Several types of cancer show defects in the DNA repair machinery. DNA-damaging chemotherapy and targeted therapy with the novel PARP inhibitors (PARPi) are effective treatment options in these cases. PARPi drugs have been approved for ovarian cancer and are in advanced clinical development for breast cancer. However, in order to ensure efficacy it is key to accurately discriminate tumours with defective (versus adequate) DNA damage response. Thus, the identification of reliable biomarkers of PARPi response would greatly improve patient’s life, reducing current unnecessary overtreatments, side-effects and healthcare costs.
- To develop a routine clinical test to accurately select patients who could benefit from PARPi treatment.
Problem to Solve
Breast and ovarian cancers are prevalent medical conditions, with more than 1.7M and 0.2M new cases diagnosed each year. Of these, about 10% of breast and 24% of ovarian cancers are hereditary and caused by mutations in genes used by the cell to repair DNA damage. While these tumors are expected to be more sensitive to PARPi drugs, available tests to select patients for PARPi treatment show a limited positive predictive value, with over half of the patients not responding. Therefore, there is a need to develop novel predictive tools to accurately identify which patients are likely to respond to these treatments.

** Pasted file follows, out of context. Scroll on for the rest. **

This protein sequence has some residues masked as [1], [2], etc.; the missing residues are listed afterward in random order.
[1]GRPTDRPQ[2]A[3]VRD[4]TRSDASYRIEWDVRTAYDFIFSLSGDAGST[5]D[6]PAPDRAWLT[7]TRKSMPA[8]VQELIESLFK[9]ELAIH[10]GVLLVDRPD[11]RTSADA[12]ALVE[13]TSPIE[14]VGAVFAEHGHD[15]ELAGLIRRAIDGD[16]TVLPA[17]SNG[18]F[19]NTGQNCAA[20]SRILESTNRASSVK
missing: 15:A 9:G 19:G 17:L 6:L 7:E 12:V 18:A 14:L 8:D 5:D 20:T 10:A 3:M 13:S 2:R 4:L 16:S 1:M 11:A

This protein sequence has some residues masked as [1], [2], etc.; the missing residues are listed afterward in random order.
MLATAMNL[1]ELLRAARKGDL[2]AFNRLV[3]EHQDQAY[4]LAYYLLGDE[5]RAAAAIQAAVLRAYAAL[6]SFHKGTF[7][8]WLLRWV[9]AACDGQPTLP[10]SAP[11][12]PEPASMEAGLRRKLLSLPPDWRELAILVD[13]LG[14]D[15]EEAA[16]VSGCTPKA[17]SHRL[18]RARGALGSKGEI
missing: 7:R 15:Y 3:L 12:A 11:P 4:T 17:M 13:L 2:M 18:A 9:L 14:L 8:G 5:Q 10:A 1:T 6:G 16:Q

PARPiPRED is a companion diagnostic tool to be used in targeted therapy with PARPi. It can help physicians to select suitable treatments, improving survival and reducing toxicity commonly associated with ineffective cancer therapies. The PARiPRED method combines an in vitro diagnostic test and an imaging tool that automates image analysis, score calculation and creates a patient report with treatment recommendations, facilitating its routine clinical implementation.
Level of InnovationPARPiPRED will allow a more accurate selection of PARPi-sensitive cancers. This innovative method could speed up the clinical approval of PARPi drugs for other cancer types, and perhaps predict responses to other DNA-damaging agents, such as platinum therapy, novel drugs and combination strategies.